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Categories: Population, Families, Marriages, Cohabitations, Civil Partnerships and Divorces, Health and Social Care, Families, Children and Young People, People and Places, Housing and Households, Households, Household Composition and Characteristics, Housing Stock, People, Identity, Ethnicity and Identity, Labour Market, People in Work, Employment, People not in Work, Economic Inactivity, Unemployment, Communities, Societal Wellbeing
Frequency of release: Decennial
Geographical coverage: UK
Geographical breakdown: Local Authority and County
Survey name(s): Census
According to the 2011 Census, there were 1.9 million lone parents aged 16-74 in the UK. Of these 90 per cent (1.7 million) were female and 10 per cent (181,000) were male.
In 2011, 43 per cent (7.6 million) of families in the UK had at least one dependent child. Of these families, nearly half (46 per cent, 3.5 million) contained one dependent child, 38 per cent (2.9 million) had two dependent children and 16 per cent (1.2 million) contained three or more dependent children. In Northern Ireland, almost half of all families (49 per cent, 238,000) had at least one dependent child, the highest proportion of all the countries in the UK, while Scotland had the lowest proportion at 41 per cent (614,000).
Of the 26.4 million households in the UK in 2011, one third (33 per cent, 8.8 million) consisted of married or same-sex civil partnership couple families only and nearly one third (31 per cent, 8.1 million) consisted of one person households only. A further 11 per cent (2.9 million) of households contained lone parent families, 10 per cent (2.6 million) contained cohabiting couple families only, 8 per cent (2.1 million) were one family households where all members were aged 65 and over, and the remainder (8 per cent, 2.0 million) consisted of ‘Other’ household types.
Of the 18.4 million households in the UK containing more than one person, 88 per cent (16.1 million) of households contained members who all shared the same ethnic group. The remaining 12 per cent (2.3 million) contained members of multiple ethnic groups.
More than three quarters (78 per cent, 20.5 million) of the 26.4 million households in the UK in 2011 were living in a house or bungalow. More than a fifth (22 per cent, 5.8 million) of households were living in a flat, maisonette or apartment and less than one per cent (90,000) were living in a caravan or other temporary structure.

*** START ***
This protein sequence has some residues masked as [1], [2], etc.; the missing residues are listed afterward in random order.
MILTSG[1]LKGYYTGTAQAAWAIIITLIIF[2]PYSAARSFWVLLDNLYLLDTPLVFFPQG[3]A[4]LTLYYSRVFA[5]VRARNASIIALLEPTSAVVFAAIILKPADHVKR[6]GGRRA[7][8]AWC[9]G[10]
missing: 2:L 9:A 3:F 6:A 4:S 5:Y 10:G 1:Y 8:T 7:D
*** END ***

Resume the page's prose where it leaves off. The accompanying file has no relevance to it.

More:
The proportion of households living in a flat, maisonette or apartment varied significantly across the constituent countries. In Scotland over a third (36 per cent, 864,000) of all households lived in this type of accommodation compared with 9 per cent (62,000) in Northern Ireland. The respective proportions for England and Wales were 21 per cent (4.7 million) and 12 per cent (160,000).
In 2011, households in the UK had an average of 5.4 rooms per household. This ranged from 5.8 rooms in Northern Ireland to 5.0 rooms in Scotland. The average number of rooms per household in England and Wales was 5.4 and 5.6 rooms respectively.
In 2011, 9 per cent (2.3 million) of households in the UK were over-occupied and 73 per cent (19.2 million) were under-occupied based on occupancy rating (the notional number of rooms required for the number of people who live there).
In the UK in 2011, 19.6 million households were headed by a household reference person (HRP) aged 16-64. Of these, 22 per cent (4.3 million) of HRPs had an approximated social grade of AB (Higher and intermediate managerial / administrative / professional occupations). A further 31 per cent (6 million) of HRPs were grade C1 (Supervisory, clerical and junior managerial / administrative / professional occupations), 21 per cent (4.1 million) were grade C2 (Skilled manual occupations) and 26 per cent (5.1 million) were grade DE (Semi-skilled and unskilled manual occupations, unemployed and lowest grade occupations).
England had the highest proportion of HRPs with an approximated social grade of AB (23 per cent, 3.8 million), whilst Northern Ireland had the lowest with 17 per cent (90,000). The respective proportions for Scotland and Wales were 19 per cent (328,000) and 18 per cent (166,000).
This release provides additional Key and Quick Statistics from the 2011 Censuses of the United Kingdom which describe the size and characteristics of the population of the UK. It builds on previous releases of Key and Quick Statistics for the UK published on 11 October and 4 December 2013.
The release combines information already published by each constituent country of the UK and these statistics are available for all local authority areas (or equivalent) in the UK. The release consists of 27 reference tables (4 Key Statistics and 23 Quick Statistics). Each reference table provides information about a single census topic or question and covers the following broad topics:
The Office for National Statistics (ONS) is responsible for carrying out the census in England and Wales. Simultaneous but separate censuses took place in Scotland and Northern Ireland. These were run by the National Records of Scotland (NRS) and the Northern Ireland Statistics and Research Agency (NISRA). ONS is responsible for the publication of UK statistics by compiling comparable statistics from the UK statistical agencies above). For Scotland-specific enquiries contact NRS. For Northern Ireland-specific enquiries contact NISRA.
These National Statistics are produced to high professional standards and released according to the arrangements approved by the UK Statistics Authority.